So the resurrected Christ forgives and feeds. Our responsibility is to be forgiven, to be fed, and then to forgive . . . and to feed. And this helps us to be nourished and to worship both. Feeding is something newborn infants can understand, and toddlers most certainly do. Nutrition is so complex that only God understands it. At the same time, a person trained in nutrition understands more than most of us do, understanding exactly how much is going on when we eat a sandfish. And it is the same with texts like these. We can simply feed, but we can also stand back, amazed, and adore.

And so here is the appeal. All of us have sinned. All of us have denied the Lord in some fashion or other. All of us have warmed ourselves around the wrong coal fire, and all of us stand in need of being forgiven and restored around a different coal fire. One fire is in the house of the enemies of God. The other is on an open beach. The resurrected Lord stands by it, inviting you to come. Have you sinned like Peter? Have you wept bitterly like Peter? Have you looked at the cross, and there calculated the weight of your sin? The Lord was crucified, and by that means was murdered, and this is what enables us to see the true magnitude of our sins and sinfulness.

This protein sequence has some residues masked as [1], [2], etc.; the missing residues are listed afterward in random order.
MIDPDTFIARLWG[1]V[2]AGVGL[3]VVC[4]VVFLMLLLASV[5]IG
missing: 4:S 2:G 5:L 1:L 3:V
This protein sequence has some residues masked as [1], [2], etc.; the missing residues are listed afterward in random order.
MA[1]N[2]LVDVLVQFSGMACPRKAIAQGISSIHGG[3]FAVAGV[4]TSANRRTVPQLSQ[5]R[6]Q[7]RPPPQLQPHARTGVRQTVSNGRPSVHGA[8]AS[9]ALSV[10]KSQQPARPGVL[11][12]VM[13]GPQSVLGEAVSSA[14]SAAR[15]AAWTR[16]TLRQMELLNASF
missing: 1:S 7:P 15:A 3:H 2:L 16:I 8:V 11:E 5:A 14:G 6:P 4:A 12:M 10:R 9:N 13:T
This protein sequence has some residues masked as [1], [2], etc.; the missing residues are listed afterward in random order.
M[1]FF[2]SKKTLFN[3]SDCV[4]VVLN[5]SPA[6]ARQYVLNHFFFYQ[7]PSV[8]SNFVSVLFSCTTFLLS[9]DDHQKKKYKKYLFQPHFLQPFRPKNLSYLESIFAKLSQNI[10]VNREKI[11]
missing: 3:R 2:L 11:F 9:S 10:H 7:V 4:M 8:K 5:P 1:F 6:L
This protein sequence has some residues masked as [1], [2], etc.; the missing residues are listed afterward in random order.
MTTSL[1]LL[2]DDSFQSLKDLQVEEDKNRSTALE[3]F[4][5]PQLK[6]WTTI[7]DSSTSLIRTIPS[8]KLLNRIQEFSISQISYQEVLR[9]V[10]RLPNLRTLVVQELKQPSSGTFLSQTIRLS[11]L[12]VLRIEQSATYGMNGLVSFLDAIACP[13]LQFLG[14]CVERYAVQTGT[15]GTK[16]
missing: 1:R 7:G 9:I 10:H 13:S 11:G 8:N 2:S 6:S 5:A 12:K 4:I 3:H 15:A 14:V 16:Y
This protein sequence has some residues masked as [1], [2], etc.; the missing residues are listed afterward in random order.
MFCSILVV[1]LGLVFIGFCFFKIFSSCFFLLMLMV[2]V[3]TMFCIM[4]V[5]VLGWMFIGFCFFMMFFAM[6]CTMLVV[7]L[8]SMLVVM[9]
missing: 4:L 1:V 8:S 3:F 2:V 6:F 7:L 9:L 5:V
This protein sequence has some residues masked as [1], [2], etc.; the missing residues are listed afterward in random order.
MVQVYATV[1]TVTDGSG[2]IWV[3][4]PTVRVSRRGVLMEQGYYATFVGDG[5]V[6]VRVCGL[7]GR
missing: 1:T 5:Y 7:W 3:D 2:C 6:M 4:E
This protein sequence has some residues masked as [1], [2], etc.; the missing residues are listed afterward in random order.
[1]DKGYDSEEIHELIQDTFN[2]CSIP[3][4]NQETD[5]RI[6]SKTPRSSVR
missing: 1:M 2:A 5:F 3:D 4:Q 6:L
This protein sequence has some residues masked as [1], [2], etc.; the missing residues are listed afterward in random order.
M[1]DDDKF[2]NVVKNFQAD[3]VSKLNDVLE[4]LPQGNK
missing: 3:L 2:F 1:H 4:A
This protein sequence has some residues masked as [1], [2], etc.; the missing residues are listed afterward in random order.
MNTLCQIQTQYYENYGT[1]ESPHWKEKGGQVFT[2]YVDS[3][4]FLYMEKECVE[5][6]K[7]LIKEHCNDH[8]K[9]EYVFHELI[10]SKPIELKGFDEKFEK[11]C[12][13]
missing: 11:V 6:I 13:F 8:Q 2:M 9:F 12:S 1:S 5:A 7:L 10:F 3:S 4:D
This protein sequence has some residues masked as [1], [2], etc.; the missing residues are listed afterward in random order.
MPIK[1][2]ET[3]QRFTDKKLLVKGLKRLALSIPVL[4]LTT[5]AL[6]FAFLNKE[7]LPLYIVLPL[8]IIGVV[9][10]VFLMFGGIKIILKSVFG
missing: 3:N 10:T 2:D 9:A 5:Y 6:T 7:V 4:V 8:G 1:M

Look at the cross, as the hymn puts it, and by that means calculate the weight of your sin:

Ye who think of sin but lightly
Nor suppose the evil great
Here may view its nature rightly
Here its guilt may estimate

Have you sinned grievously? Have you wept over that sin bitterly? Then come. The risen Lord is standing on the beach, and invites you to share breakfast with Him.

An earlier form of this sermon was preached in 2007.